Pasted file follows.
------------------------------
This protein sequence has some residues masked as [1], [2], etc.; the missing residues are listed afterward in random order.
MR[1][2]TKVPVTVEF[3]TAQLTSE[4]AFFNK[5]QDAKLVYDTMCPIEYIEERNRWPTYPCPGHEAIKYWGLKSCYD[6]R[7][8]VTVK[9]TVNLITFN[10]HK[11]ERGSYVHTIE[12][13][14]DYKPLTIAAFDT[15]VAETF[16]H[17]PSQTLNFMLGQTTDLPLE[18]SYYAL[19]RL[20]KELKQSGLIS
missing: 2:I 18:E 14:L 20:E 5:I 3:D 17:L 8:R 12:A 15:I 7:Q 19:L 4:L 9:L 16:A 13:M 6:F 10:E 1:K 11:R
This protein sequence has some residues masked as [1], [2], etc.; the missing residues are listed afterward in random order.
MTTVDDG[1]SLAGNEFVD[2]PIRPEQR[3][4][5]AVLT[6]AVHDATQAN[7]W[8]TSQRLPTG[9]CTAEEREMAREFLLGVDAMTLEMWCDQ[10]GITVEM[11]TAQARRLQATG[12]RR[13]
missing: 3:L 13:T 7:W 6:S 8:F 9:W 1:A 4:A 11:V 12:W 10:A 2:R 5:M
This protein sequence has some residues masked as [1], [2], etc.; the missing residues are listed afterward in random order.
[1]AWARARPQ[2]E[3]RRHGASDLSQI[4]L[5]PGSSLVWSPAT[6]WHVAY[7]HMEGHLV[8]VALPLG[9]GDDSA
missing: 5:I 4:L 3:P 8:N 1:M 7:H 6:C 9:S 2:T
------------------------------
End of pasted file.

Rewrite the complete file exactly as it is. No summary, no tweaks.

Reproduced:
This protein sequence has some residues masked as [1], [2], etc.; the missing residues are listed afterward in random order.
MR[1][2]TKVPVTVEF[3]TAQLTSE[4]AFFNK[5]QDAKLVYDTMCPIEYIEERNRWPTYPCPGHEAIKYWGLKSCYD[6]R[7][8]VTVK[9]TVNLITFN[10]HK[11]ERGSYVHTIE[12][13][14]DYKPLTIAAFDT[15]VAETF[16]H[17]PSQTLNFMLGQTTDLPLE[18]SYYAL[19]RL[20]KELKQSGLIS
missing: 2:I 18:E 14:L 20:E 5:I 3:D 17:L 8:R 12:A 15:I 7:Q 19:L 4:L 9:L 16:A 13:M 6:F 10:E 1:K 11:R
This protein sequence has some residues masked as [1], [2], etc.; the missing residues are listed afterward in random order.
MTTVDDG[1]SLAGNEFVD[2]PIRPEQR[3][4][5]AVLT[6]AVHDATQAN[7]W[8]TSQRLPTG[9]CTAEEREMAREFLLGVDAMTLEMWCDQ[10]GITVEM[11]TAQARRLQATG[12]RR[13]
missing: 3:L 13:T 7:W 6:S 8:F 9:W 1:A 4:A 11:V 12:W 10:A 2:R 5:M
This protein sequence has some residues masked as [1], [2], etc.; the missing residues are listed afterward in random order.
[1]AWARARPQ[2]E[3]RRHGASDLSQI[4]L[5]PGSSLVWSPAT[6]WHVAY[7]HMEGHLV[8]VALPLG[9]GDDSA
missing: 5:I 4:L 3:P 8:N 1:M 7:H 6:C 9:S 2:T